Switching to a Standing Desk? Read this first!

Even in flats, using a standing desk can cause foot painLook around your office right now—chances are, many of your coworkers have made the shift from a traditional workspace to a standing desk. Maybe you’re even considering it, having heard of the supposed benefits which include a reduced risk of obesity as well as a lower risk of developing Type 2 diabetes. Lower back and hip pain can also be drastically reduced by switching from a sitting to a standing desk.

Unfortunately, when you make this sudden change, you may develop a new set of problems: foot pain as well as swelling (which can be drastic) in the feet and ankles. This makes a lot of sense, since standing on your feet all day puts a TON of pressure on appendages that are unlikely to have experienced this kind of force previously.

There are some products, such as anti-fatigue mats, available that can mitigate the impact your feet experience when you make the switch from a sitting to a standing desk. There are also sit-to-stand desks that allow you to change the height of your computer at will, meaning you can have the best of both worlds and give both your back AND your feet a break throughout the day (warning: these desks are a LOT more expensive than plain old standing models.)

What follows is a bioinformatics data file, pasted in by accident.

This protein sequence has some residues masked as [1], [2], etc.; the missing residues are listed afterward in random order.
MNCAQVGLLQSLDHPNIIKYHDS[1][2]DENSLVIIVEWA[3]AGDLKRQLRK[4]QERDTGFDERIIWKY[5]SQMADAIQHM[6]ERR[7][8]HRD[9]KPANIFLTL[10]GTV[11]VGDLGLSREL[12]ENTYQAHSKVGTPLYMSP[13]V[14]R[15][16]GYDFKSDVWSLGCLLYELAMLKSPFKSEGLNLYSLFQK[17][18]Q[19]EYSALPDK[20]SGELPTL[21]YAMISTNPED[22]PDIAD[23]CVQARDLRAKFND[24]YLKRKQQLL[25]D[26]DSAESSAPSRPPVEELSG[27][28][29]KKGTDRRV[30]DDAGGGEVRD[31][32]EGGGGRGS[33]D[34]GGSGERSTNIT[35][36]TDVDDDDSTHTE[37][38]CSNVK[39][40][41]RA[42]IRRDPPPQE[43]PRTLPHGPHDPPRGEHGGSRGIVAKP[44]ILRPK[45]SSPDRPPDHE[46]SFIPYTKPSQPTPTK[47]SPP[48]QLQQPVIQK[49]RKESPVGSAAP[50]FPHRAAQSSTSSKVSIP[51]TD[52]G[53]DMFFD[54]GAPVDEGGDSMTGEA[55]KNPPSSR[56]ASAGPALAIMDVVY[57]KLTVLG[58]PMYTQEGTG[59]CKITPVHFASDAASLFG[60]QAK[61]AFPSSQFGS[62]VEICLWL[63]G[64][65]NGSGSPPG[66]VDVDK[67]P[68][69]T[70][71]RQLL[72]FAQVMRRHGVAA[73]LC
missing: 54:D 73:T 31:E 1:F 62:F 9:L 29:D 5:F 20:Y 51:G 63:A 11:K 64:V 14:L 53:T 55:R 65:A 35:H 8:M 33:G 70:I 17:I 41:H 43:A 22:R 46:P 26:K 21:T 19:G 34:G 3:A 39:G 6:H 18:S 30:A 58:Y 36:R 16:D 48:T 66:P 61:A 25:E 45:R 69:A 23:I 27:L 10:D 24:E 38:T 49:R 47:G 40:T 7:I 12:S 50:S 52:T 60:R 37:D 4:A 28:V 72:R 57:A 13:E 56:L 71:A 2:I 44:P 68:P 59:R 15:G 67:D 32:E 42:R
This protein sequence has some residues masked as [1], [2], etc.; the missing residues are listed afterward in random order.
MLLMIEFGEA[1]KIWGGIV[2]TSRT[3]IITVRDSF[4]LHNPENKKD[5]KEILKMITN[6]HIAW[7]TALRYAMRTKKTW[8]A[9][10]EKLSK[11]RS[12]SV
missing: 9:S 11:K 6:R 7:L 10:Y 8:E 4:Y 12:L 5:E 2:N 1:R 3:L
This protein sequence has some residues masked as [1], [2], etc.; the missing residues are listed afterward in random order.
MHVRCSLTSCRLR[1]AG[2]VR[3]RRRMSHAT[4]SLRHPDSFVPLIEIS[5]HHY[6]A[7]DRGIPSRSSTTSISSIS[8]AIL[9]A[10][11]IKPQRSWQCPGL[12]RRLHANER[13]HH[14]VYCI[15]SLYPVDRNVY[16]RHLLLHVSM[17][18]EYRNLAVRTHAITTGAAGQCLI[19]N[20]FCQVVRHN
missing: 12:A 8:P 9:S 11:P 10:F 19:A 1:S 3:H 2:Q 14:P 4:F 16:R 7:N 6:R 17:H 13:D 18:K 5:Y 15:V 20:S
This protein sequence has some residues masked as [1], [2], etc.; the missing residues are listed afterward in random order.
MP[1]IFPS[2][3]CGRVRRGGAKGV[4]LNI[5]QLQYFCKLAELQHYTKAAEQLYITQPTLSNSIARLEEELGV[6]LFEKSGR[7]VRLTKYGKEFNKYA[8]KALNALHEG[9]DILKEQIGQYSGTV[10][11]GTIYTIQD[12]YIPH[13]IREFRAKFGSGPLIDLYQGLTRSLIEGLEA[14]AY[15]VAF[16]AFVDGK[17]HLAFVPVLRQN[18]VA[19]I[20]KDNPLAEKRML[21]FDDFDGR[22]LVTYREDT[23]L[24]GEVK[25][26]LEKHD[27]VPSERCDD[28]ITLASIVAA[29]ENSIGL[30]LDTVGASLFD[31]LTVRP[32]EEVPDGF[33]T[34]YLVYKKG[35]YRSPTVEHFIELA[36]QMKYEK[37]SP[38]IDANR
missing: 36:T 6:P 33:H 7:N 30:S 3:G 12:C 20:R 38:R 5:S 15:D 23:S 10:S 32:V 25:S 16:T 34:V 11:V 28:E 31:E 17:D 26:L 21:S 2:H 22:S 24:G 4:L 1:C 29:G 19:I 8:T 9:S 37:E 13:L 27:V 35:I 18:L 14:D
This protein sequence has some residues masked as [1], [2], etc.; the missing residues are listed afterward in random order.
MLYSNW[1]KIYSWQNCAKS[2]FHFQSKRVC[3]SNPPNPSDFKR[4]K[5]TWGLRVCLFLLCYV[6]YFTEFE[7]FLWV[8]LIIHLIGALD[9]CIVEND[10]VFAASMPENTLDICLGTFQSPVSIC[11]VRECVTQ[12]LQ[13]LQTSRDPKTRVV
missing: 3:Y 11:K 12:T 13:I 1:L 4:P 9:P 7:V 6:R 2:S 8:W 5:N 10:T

If you (or, more likely, your HR manager) isn’t into the idea of shelling out more money for all these nifty little gadgets that will support your feet during your transition to standing, there are some things you can do to take the load off your feet. Instead of just standing in one spot, shift from side to side or try marching in place to keep the blood flowing to your feet and prevent swelling. And, just like when you sit all day, you should try to take little breaks at regular intervals and, during this time, sit down and take a load off (you should try to elevate your feet at that point, if possible.)

When you make the decision to switch to a standing desk, you are likely to experience at least some initial foot discomfort. If the pain is persistent and these suggestions aren’t enough to help you stop the problem, schedule an appointment with Dr. Andrew Schneider for a foot evaluation and more customized solutions. 

Dr. Andrew Schneider
Dr. Andrew Schneider is a podiatrist and foot surgeon at Tanglewood Foot Specialists in Houston, TX.